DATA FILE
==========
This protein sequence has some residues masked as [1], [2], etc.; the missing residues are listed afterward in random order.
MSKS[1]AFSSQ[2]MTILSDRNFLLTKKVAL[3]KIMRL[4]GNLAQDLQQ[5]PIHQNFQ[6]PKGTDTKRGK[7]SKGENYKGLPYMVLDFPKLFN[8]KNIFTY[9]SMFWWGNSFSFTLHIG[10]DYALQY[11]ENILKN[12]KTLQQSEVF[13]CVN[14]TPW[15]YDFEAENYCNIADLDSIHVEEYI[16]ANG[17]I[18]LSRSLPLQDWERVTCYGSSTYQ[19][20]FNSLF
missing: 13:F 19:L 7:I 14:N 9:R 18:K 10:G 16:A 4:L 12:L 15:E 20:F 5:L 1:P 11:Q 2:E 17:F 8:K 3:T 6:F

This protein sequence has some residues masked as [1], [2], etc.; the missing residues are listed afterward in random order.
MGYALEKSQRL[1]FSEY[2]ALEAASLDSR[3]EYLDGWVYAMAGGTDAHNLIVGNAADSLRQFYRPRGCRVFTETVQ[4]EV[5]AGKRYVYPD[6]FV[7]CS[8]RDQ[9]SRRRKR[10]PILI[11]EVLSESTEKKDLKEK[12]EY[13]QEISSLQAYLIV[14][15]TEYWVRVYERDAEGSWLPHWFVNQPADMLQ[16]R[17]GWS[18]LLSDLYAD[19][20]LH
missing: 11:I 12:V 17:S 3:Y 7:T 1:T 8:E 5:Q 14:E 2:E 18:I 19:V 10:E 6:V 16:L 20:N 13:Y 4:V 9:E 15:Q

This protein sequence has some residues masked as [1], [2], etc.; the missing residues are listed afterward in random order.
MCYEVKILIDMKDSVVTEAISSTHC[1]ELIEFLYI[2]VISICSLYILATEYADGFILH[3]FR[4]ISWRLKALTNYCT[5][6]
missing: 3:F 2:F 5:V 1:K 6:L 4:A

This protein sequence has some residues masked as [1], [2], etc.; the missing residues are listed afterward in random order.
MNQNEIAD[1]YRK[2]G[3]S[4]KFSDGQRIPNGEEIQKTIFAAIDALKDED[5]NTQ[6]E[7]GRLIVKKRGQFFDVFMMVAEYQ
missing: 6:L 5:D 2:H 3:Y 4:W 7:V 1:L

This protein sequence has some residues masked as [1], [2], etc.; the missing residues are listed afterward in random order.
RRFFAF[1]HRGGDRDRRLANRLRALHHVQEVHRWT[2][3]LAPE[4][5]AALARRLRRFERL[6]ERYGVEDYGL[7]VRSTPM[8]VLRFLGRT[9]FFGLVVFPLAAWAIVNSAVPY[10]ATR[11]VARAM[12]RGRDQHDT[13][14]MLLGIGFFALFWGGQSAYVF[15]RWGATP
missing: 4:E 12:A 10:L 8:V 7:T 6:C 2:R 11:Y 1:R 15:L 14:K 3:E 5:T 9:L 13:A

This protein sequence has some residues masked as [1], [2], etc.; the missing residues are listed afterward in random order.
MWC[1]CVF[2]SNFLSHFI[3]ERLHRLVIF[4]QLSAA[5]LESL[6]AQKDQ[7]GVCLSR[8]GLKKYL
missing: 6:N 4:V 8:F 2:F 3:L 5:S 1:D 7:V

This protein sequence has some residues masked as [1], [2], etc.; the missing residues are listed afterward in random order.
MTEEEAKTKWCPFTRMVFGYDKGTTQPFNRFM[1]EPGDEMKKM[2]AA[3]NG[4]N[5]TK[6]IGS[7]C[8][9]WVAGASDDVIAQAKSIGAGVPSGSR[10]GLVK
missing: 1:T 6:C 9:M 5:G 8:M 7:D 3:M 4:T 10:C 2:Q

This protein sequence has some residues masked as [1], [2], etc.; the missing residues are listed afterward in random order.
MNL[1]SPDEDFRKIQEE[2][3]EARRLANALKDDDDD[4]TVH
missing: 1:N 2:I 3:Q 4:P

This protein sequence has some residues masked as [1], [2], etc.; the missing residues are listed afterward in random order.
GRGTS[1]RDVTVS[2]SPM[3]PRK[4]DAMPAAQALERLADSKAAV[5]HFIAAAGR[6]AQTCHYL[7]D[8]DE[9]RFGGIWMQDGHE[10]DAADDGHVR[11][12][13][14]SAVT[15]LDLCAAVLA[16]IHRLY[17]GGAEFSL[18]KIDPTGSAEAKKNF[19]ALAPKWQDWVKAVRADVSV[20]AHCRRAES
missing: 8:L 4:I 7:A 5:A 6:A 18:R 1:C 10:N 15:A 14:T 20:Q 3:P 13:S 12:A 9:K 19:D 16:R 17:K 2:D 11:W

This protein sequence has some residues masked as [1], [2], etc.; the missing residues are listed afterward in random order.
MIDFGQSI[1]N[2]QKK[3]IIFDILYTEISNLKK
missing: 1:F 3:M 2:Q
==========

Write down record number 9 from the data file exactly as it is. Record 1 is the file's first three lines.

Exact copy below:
This protein sequence has some residues masked as [1], [2], etc.; the missing residues are listed afterward in random order.
GRGTS[1]RDVTVS[2]SPM[3]PRK[4]DAMPAAQALERLADSKAAV[5]HFIAAAGR[6]AQTCHYL[7]D[8]DE[9]RFGGIWMQDGHE[10]DAADDGHVR[11][12][13][14]SAVT[15]LDLCAAVLA[16]IHRLY[17]GGAEFSL[18]KIDPTGSAEAKKNF[19]ALAPKWQDWVKAVRADVSV[20]AHCRRAES
missing: 8:L 4:I 7:A 5:A 6:A 18:R 1:C 10:N 15:A 14:T 20:Q 3:P 13:S 12:A 9:K 19:D 16:R 17:K 2:D 11:W